Dra. Yvette Martinez-Vu: I am so conscientious of not being extractive that I don't reach out enough, but I have developed relationships despite this mindset issue that comes up for me. I try to get out of my comfort zone and I do try to reach out to people. Every now and then. And the relationships for me that again, that have felt the best are when we are both in the exchange with each other.

Dra. Yvette Martinez-Vu: a sense of curiosity. Like, we're not just there, okay, I'm here to get my agenda done, but really it's like, okay, this is what I'm hearing. There's a lot of, like, active and deep listening and support for one another. , it's where you can [00:12:00] sense that someone is trying to provide, , value and not just, again, taking your advice and, and leaving.

Dra. Yvette Martinez-Vu: In fact, I recently had someone who attended one of my panels. I was on a panel. on a book talk panel. And this person reached out to me in my DMs and said, I really resonated with what you shared. Would you be open to, I can't remember the exact language, would you be open to developing or nurturing, would you be open to nurturing a relationship?

Dra. Yvette Martinez-Vu: And I said, you know, I'm always open to developing connections. Here's my link to sign up for a call with me. It's a link to sign up for a half hour call. Of course, the call was half hour. It was much too short. I had another meeting to get to. But I got that sense of this person is not here to be extractive.

Dra. Yvette Martinez-Vu: This person is here to develop a relationship. This person [00:13:00] actually values my time and energy. And guess what? This person is giving back. Not only did I share. my experiences that I share, my knowledge, but she gave back. She even followed up with me and sent me a couple of articles. I'm like, come on now, that's wonderful.

Dra. Yvette Martinez-Vu: It is, it feels so good when it feels like a mutual exchange. This is someone I've never met before in my life, brand new person, complete stranger to me, and suddenly, in just two short meetings, I get the sense that, wow, this is someone I might develop. a longer term relationship or femtorship with. Who knows?

Dra. Yvette Martinez-Vu: So, make sure that you're adding value. Make sure that you are also sharing opportunities with them. Make sure that you're also connecting them to others. Make sure that you continue to to be there from a place of mindfulness, conscientiousness, gratitude, and make sure that you're actually talking to this person because you genuinely want to [00:14:00] develop a relationship with them and not just because you want to learn something from them and then never talk to them again.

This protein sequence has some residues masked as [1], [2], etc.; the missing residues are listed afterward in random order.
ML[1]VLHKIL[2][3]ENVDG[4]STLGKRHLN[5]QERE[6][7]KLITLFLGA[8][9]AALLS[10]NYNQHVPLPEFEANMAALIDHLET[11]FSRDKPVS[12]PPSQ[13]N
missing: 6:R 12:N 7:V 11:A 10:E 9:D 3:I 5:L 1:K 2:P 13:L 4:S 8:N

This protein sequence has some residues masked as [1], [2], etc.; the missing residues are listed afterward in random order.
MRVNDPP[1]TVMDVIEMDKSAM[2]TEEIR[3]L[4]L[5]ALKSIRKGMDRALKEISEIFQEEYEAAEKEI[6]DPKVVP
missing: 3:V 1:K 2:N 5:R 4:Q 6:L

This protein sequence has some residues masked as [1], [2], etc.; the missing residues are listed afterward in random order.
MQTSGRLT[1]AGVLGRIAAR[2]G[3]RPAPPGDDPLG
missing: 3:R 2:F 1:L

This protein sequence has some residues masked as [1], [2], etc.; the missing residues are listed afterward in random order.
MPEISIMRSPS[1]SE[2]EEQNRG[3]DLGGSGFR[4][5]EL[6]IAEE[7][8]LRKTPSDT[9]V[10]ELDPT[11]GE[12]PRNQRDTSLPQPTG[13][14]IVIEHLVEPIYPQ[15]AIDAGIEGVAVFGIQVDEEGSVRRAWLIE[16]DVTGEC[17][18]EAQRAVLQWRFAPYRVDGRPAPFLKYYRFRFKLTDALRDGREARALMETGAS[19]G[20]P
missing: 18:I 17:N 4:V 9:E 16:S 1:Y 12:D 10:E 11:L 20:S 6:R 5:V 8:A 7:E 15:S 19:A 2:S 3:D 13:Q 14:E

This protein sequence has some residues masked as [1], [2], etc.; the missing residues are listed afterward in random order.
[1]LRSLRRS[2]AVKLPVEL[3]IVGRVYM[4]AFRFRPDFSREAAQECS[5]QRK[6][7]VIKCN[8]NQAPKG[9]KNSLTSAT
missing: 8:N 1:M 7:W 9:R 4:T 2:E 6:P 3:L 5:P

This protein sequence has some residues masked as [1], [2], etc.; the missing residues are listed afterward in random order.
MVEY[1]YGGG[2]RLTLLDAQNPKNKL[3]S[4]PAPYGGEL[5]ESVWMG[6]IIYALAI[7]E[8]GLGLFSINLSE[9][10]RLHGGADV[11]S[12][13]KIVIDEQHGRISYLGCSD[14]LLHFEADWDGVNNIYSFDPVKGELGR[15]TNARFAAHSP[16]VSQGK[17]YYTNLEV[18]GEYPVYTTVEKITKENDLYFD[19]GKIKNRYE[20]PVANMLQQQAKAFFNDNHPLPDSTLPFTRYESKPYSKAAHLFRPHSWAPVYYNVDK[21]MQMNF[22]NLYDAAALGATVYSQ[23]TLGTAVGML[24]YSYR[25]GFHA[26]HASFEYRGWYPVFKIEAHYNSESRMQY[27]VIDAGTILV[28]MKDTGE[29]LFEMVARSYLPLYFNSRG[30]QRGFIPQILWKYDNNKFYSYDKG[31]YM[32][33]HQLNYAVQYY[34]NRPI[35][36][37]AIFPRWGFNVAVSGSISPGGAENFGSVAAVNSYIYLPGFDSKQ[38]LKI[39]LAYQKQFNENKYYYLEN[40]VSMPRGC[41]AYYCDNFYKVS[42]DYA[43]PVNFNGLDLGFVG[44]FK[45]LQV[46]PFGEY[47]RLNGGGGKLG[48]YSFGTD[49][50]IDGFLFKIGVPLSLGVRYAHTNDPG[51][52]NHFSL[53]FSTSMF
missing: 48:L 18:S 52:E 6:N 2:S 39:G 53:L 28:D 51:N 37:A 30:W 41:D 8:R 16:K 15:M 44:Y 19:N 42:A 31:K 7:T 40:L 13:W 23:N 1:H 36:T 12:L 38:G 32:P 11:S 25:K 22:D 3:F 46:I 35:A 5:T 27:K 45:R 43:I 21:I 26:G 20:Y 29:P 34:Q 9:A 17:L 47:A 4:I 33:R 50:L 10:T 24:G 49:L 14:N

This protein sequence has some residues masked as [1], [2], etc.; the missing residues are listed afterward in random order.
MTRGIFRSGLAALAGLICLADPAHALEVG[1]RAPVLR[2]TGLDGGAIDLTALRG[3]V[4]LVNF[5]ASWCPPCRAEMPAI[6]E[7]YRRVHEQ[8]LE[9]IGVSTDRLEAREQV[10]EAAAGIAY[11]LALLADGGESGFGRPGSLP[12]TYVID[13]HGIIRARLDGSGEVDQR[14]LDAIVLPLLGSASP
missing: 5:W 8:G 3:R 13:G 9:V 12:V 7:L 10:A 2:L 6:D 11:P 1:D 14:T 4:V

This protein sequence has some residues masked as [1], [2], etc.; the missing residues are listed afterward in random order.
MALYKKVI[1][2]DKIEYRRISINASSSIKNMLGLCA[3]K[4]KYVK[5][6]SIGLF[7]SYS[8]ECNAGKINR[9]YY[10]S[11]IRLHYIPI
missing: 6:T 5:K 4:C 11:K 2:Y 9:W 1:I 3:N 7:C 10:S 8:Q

Dra. Yvette Martinez-Vu: On the other side of things, let me tell you something that also happened to me that was a big no no for me, is someone reached out and asked if I'd be willing to chat with them to talk more about how I decided to choose the press that I went with for my book, and if I didn't mind sharing with this person what the names of my editors were, this person too was trying to publish their own book.

Dra. Yvette Martinez-Vu: And I don't remember how I responded back, but it was something along the lines of like, I was trying to get a sense of what this exchange was. I don't remember. I'm, I'm struggling to remember, but somewhere, somehow. I hinted at like, is this going to be a reciprocal exchange?

Dra. Yvette Martinez-Vu: And then that person ghosted me. So I got the sense like, oh, you were really only here to get information from me. And that was it. And that did [00:15:00] not leave a good taste in my mouth. So please don't do that. Please don't just go reaching out to random strangers. just to ask them questions and not because you're genuinely interested in talking to them.

Dra. Yvette Martinez-Vu: Just to extract, extract, extract, give me all the info of how to do something and then I'm gonna leave and never talk to you again. , and I also get that sometimes you are trying to develop relationships and you have no idea if you're going to develop a good rapport with them. Even if it's only a one time meeting, you can still come from a place of.

Dra. Yvette Martinez-Vu: Gratitude, conscientiousness, humility, and mutual exchange. Even if you know, we're probably not going to meet again. Ooh, I have another example. This was an example of someone who reached out in my DMs who told me that they found the title of my book to be really, , Intriguing to them because they too were considering going to graduate school, especially going back to [00:16:00] get a doctoral degree.

Dra. Yvette Martinez-Vu: And it's something they've, been considering. And I took a look at their LinkedIn profile, really kind of resonated with what they were sharing on their LinkedIn and just had this feeling that I'm like, Oh, this is someone I actually want to meet. So I shared with them, I'd be happy to get on a half hour call with you to tell you more about my book.

Dra. Yvette Martinez-Vu: We got on the call. I got to learn more about their background. I got to learn more about their experience as someone also underrepresented in higher ed. And it just felt like such a It was a beautiful mutual exchange. At the end of the call, this person even told me, Oh my goodness, I can't believe, like, how generous you were with your time.

Dra. Yvette Martinez-Vu: Is there any way that I can pay you or compensate you for your time? Just that ask. Of course, I said, you know, don't even worry about it. I received just as much as you [00:17:00] did in this exchange. I really loved getting to know you and, you know, feel free to stay in touch. We may never again meet. I don't know.